The project continues and wants to bring to an end a project that has been started at STIAS in March 2013. The research question states: Have party policy preferences changed under the impact of the global recession that started in 2007/08? Two hypotheses are tested are prominent in the literature on globalization. They are modified by a third hypothesis which takes into account type of party. Finally, we expect that the effects vary with the severity of the recession in the countries under study.
The first hypothesis assumes that as an effect of the global recession all parties shift in the direction of market-oriented, “neo-liberal” economic policies because such policies are regarded most promising to survive in a global economic competition. If this would be the case party systems offer less choice in the area of economic policies. For this reason the hypothesis has been labeled the “constraint hypothesis”.
The second hypothesis expects that all parties shift in the direction of welfare state policies to offer more comprehensive social protection to those who suffer the negative consequences of the global recession. This hypothesis is known as the “compensation hypothesis”.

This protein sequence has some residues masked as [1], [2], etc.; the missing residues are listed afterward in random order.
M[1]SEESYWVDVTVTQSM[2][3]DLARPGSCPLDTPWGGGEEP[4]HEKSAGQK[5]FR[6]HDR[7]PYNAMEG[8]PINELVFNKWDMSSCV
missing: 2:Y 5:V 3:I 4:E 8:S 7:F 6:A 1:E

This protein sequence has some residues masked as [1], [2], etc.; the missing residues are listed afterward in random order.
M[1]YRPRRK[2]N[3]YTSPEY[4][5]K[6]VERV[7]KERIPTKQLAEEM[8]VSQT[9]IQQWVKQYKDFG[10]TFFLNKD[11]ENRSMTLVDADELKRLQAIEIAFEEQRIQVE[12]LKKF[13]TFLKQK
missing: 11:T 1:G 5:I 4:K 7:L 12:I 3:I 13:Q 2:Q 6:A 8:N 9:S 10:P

The third hypothesis is of an intervening nature. It takes into account the differences in the programmatic profiles of the various types of political parties. Thus, we expect a greater swing towards market-oriented “neo-liberal” economic policies in the case of liberal and conservative parties. Similarly, a change in the direction of more welfare provisions is expected for the socialist and social democratic parties.
Fourth, and last, we expect that the effects predicted by hypotheses 1 to 3 will be greater the higher the impact of the global recession in a particular country.
In 2013 we have presented a first exploration of these hypotheses. Results did not contradict the hypothesis cited above. However, the data-base was much too small to allow any generalizations. In the meantime we have broadened the data-base decisively. We have collected data for 244 parties or party alliances from 34 countries. For these parties party election programs are available for at least one national parliamentary election before and at least one such election after the global recession of 2007/08 (a total of 102 elections). Economic and welfare state policies advertised in the party election programs have been classified to allow tests of hypotheses 1 and 2. Type of party has been measured by a party’s membership in a supra-national party organization such as the Socialist International or the Liberal International. This allows a test of the third hypothesis. Finally, with the help of economists, we have collected economic indicators that allow us to measure the relative impact of the global recession in a great part of the countries under study to test hypothesis 4.
My stay at STIAS in April and May 2015 will provide the unique opportunity to finish the analysis on the impact of the global recession on the programmatic behavior of political parties.